The Chamorro people are native to the Mariana Islands, which consist of the United States territory of Guam and the United States Commonwealth of the Northern Mariana Islands (CNMI), including Rota, Tinian and Saipan. Today, a substantial number of Chamorros live in Hawaii, California, Oregon, Washington, Texas, and Nevada.
Chamorro (chamoru) is an Austronesian language spoken by about 50,000 people mainly in Guam, and also in the Northern Mariana Islands and the USA. Chamorro contains a huge number of words of Spanish origin and this has lead some to mistakenly believe that it is a Spanish-based Creole. (...)
Towards the end of WWII, the Germans were sending boys between the ages of 14 and 17 into the field. This photo, taken at the end of the war shows a young boy terrified by the sounds of battle. He even wet his pants, poor kid.
Children. They are the most vulnerable victims of war and genocide. Between 1933 and 1945, millions of children were displaced as a result of persecution by the Nazis and their collaborators. After World War II, relief agencies photographed some of the children who survived to help find their families. Now, more than 65 years later, the United States Holocaust Memorial Museum is working to discover what became of these young survivors. Very, very interesting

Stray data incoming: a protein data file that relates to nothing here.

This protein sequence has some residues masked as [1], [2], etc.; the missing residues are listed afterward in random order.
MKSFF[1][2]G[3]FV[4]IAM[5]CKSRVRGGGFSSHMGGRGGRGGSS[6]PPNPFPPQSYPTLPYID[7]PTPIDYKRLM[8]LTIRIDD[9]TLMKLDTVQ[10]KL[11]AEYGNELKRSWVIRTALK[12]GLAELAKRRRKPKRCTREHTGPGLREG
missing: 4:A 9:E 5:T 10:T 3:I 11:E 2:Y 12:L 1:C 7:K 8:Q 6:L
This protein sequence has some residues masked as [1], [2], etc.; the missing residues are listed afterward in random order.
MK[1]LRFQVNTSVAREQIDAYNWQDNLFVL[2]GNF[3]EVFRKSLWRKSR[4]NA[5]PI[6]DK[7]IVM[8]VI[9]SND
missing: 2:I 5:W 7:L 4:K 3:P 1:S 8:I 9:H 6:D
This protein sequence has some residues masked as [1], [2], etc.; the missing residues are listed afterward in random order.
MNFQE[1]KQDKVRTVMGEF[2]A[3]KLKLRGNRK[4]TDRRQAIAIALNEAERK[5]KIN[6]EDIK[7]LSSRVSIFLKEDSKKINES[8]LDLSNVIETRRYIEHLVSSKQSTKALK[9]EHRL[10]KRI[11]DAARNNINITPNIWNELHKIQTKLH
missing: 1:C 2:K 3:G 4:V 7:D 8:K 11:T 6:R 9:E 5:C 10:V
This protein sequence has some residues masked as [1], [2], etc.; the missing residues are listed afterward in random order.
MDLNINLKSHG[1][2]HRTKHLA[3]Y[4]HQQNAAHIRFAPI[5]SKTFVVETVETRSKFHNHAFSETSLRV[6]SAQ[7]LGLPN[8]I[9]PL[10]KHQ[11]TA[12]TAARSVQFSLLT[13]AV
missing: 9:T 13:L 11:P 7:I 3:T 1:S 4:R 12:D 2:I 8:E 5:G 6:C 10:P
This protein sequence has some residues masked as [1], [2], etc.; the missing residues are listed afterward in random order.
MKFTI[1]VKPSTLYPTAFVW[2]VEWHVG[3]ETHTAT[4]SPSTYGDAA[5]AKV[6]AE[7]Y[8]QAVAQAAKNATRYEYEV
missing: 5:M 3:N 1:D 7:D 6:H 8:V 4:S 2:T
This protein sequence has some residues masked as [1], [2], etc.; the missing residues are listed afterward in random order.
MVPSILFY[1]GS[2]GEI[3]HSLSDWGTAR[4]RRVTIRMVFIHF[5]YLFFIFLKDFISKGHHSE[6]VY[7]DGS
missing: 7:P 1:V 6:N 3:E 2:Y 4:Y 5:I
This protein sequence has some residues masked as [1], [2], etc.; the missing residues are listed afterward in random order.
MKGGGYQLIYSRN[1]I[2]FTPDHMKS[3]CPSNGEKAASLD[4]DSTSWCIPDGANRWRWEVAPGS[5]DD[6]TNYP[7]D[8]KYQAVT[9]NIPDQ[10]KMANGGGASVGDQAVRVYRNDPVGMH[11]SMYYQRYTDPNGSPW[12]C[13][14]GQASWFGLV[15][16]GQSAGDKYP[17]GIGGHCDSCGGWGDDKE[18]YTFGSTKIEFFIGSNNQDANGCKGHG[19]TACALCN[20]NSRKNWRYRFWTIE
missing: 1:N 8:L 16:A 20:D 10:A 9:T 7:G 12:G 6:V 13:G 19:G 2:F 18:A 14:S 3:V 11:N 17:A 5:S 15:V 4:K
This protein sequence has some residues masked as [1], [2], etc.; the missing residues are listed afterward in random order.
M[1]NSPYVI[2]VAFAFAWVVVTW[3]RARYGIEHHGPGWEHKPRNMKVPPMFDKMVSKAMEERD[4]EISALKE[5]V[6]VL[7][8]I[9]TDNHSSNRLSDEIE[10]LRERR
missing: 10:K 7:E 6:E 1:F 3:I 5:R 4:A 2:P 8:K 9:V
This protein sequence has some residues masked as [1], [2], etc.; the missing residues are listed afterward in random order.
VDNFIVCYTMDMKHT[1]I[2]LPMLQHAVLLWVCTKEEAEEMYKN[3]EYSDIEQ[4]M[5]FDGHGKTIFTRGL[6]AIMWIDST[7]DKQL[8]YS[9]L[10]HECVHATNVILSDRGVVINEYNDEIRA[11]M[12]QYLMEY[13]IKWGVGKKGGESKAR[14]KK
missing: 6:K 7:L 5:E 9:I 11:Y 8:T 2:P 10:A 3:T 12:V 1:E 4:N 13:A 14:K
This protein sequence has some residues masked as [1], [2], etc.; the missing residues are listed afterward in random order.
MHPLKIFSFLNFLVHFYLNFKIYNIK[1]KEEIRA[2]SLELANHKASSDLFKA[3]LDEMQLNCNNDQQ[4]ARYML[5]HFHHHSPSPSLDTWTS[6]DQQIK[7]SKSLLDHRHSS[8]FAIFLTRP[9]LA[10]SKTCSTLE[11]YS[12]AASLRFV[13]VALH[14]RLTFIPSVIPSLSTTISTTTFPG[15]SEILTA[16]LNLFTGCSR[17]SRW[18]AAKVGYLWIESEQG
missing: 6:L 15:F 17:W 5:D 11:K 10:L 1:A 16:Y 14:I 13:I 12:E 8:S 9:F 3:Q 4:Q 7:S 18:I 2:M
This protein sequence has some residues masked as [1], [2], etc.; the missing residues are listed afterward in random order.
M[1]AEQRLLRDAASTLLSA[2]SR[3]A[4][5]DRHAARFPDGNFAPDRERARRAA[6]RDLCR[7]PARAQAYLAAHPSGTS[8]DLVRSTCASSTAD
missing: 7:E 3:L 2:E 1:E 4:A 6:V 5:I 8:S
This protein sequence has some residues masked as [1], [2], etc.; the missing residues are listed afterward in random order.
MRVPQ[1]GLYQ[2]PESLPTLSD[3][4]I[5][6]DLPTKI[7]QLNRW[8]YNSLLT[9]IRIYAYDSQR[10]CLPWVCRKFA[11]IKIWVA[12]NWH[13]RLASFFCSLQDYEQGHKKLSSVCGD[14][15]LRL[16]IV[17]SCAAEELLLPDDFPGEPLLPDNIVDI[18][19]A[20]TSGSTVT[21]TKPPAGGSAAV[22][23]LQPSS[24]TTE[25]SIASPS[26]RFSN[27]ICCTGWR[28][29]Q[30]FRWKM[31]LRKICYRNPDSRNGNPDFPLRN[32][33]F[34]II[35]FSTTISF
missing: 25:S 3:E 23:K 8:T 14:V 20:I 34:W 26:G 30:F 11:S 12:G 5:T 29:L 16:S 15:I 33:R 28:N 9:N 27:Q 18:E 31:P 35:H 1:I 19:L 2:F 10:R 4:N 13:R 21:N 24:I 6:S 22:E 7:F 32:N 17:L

Lt. Col. Bertram Kalisch, left, Forest Milles, LI, NY, and Lt. Col. J. K. French, right, Fairfax County, VA, discuss terms of surrender with German Maj. Gen. Erich Elster and his staff at the River Loire. Although the General is surrendering 20,000 troops, he seems cheerful. Romorantin, France, 09/15/1944.